All you need is, er, lots of State cash
Published 16/10/2007 | 09:11
Before the Assembly and Executive get down to the job of making Northern Ireland a better place - that's what they're there for, isn't it? - it would be useful for them to consider a few facts.
We all know, or are about to find out, that the Executive is short of cash to finance all the things its 11 departments would like to do. The wailing and gnashing will start shortly, when the long-awaited Programme for Government is finally agreed, with Peter Robinson acting as Chancellor.
Then, and only then, will we get to see how all our wishes and desires for more attention to be paid to pet projects like Irish language or Ulster-Scots dialect actually cost. If we want a sports stadium, and if it has to be in the back of beyond, what will we have to give up, and where, to make it happen?
The fact is that whether it is a legacy of the Troubles or not, we have an economy that is world class, in terms of what no self-respecting country or region should want. We're not just dependent on the British exchequer, whose subvention has topped the £10bn mark for the first time, but most of us wouldn't survive without it.
The Times had an interesting table last Thursday, in the wake of the great Labour smash-and-grab raid on Tory policies. Headed 'state spending as a proportion of national or regional income, 2007 estimates', it had Northern Ireland far and away the winner - or loser - with 70.5%.
That means that £7 out of every £10 in the tills of every shop or supermarket originated from the taxes or borrowings of the UK government, meaning the British people. Wales was next, with 64.3%, the North-East with 64.3% and Scotland was fourth with 55.6%.
In the UK as a whole, the percentage was 44.1%, the same as Germany, which represents a rise of one-fifth under new Labour, and that's lower than France, 53.2%, Sweden, 52.4%, Denmark 50.1% and Italy 50%. But it's way ahead of Spain 38.5%, Japan 38.4%, USA 34.9% and Ireland 34.1%.
So what parts of England are the most successful, and which help to pay for the rest? The combined figure for England is 41%, but the east of England comes in at 38.3%, the South East at 33.5% and London at 31.4%.
You could easily conclude, like the Times, that the less reliance there is on government intervention, the better regions and nations perform. Wherever the best salaries and security are to be found in publicly-funded employment, and the state picks up the tab, the rest of the economy will struggle to compete.
If the figures are right, the comparison between Northern Ireland and the Republic is staggering - 70% compared to 34%, as bad as the differential in corporation tax paid by successful companies, 30% here and 12.5% in the South. No wonder all the economists, and politicians, are adamant that the only way to achieve the 'step-change' in our prospects was to find a way of closing this gap - though I suppose such a move could be seen as more government intervention.
Somehow or other, we have to devote far more of our effort not only to devising incentives to businesses big and small, but to cut the public sector down to a size more appropriate to a small region. The trouble with devolution is that although it means politicians taking on more responsibility, it also encourages them to spend, spend, spend on unnecessary administration and projects that make them feel more important.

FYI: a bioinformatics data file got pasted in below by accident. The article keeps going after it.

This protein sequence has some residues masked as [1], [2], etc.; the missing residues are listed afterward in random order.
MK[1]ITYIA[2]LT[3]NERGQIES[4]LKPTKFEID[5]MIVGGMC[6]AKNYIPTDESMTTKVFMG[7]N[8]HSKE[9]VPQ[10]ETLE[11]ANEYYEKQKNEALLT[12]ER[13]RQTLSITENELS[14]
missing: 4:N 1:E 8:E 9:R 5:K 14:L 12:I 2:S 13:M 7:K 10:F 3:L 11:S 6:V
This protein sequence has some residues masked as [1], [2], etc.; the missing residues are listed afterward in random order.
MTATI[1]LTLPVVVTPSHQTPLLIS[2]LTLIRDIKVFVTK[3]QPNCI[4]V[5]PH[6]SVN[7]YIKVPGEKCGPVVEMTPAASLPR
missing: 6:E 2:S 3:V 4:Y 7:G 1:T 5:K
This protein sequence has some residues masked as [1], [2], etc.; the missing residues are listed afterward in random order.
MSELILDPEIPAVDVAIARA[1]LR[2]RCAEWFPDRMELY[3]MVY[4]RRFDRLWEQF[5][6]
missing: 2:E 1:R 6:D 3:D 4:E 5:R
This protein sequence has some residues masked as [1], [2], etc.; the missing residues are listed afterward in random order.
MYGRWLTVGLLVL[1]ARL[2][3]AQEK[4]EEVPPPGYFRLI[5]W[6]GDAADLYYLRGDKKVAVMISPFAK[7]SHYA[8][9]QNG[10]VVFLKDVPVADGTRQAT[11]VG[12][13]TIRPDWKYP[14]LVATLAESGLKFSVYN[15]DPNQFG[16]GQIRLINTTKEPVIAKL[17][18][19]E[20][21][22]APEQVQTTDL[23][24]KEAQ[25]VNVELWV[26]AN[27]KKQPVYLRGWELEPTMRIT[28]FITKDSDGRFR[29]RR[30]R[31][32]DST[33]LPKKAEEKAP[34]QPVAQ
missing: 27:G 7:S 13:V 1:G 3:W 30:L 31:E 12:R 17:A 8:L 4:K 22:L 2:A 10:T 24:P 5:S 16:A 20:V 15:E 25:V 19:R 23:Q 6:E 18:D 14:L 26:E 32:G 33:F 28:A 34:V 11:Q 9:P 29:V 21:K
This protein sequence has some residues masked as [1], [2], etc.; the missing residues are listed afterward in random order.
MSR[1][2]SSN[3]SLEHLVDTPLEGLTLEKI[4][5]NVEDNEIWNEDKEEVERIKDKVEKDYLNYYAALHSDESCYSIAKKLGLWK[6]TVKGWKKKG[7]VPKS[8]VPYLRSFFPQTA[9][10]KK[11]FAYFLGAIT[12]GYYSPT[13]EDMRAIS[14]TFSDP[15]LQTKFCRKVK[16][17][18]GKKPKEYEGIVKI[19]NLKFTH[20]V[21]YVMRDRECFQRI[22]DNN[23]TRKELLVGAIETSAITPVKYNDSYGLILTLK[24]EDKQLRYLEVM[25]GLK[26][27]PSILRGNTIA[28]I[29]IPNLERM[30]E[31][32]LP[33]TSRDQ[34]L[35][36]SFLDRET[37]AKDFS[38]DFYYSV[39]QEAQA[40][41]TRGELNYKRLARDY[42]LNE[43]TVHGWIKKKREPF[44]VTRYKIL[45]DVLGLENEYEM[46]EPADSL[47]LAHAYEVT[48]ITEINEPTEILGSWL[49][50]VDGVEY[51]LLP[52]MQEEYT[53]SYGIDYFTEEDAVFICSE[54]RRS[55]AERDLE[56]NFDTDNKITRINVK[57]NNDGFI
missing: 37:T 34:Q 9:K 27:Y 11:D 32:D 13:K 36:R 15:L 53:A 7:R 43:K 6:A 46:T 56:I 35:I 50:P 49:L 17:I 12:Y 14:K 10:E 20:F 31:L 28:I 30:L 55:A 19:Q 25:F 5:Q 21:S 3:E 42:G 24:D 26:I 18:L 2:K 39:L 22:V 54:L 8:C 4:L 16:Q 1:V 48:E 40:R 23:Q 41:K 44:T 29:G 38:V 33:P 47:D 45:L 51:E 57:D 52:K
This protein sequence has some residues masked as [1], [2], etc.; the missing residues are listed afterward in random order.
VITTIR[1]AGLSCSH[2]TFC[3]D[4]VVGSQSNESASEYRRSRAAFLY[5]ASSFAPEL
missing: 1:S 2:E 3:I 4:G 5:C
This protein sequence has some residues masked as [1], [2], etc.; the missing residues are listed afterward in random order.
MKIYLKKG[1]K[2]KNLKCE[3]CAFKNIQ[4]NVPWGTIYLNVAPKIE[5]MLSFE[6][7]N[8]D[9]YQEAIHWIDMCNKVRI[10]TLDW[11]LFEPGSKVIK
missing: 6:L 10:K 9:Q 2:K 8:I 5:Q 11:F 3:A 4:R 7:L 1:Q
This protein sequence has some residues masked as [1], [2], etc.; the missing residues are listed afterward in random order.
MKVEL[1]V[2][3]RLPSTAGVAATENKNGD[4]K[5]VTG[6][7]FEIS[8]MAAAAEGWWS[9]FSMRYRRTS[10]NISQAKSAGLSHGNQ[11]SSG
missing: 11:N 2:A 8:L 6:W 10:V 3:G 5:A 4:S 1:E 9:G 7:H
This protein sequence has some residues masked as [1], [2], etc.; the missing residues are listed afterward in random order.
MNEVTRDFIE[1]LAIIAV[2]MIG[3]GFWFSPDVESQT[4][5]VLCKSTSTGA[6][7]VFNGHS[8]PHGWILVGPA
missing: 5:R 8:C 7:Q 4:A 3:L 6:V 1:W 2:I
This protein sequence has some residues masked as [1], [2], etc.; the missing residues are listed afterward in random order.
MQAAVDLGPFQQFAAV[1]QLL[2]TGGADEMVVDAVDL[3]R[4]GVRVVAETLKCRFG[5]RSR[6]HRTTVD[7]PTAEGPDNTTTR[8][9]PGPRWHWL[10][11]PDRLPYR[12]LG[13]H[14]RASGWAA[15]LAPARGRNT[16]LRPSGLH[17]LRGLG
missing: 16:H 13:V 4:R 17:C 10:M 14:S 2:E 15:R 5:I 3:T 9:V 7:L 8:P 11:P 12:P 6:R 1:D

The Review of Public Administration, dating back to the Trimble era, was to have cut out much of the bureaucracy that has been built up over the years, but it is making little progress. Peter Hain would have pressed on, regardless, and reduced the number of health and education bodies, as well as councils, to a precious, necessary few.
Now we hear that Health Minister Michael McGimpsey is having second thoughts about a single health authority, as was due to take over next April. Who will be next to review the review, and avoid the unpopularity of sending out the redundancy notices that the Assembly's target of 3% efficiency savings requires?
Someone has to decide that an Assembly of 108 members, of whom nearly half qualify for extra payments, 11 departments (which become a round dozen when justice and policing is added) and 26 councils represent far too much government even for a divided Northern Ireland. We can't afford to duplicate everything, like Belfast's leisure centres, so that politicians get elected.
It's up to the Executive - which has issued just two statements, on flooding and foot and mouth, in six months - to reach difficult conclusions, soon. Otherwise, an unsympathetic Labour chancellor, and a distracted, embattled Prime Minister are likely to tell us to keep within our budget and tackle that 70% dependency - and the record 27% of the working population that is " economically inactive".
Re BBC references to partition offers, during World War II, Winston Churchill's vain appeal to Eamonn De Valera after Pearl Harbour, in December 1941, is well known: "Now is your chance. Now or never. A nation once again. Am very ready to meet you any time."
The previous PM, Neville Chamberlain, made the same plea, to get access to west coast ports. In May 1940, an envoy asked: "If the partition were solved today would you be our active ally?" to which Dev replied: " I feel convinced that that would be the consequence."
The War Cabinet decided that if he gave access to British forces the UK would make a declaration in principle in favour of a united Ireland without consulting Craigavon. It was finally rejected that July. Churchill wrote that after the fall of France, all transatlantic shipping had to come north, where Northern Ireland stood a "faithful sentinel".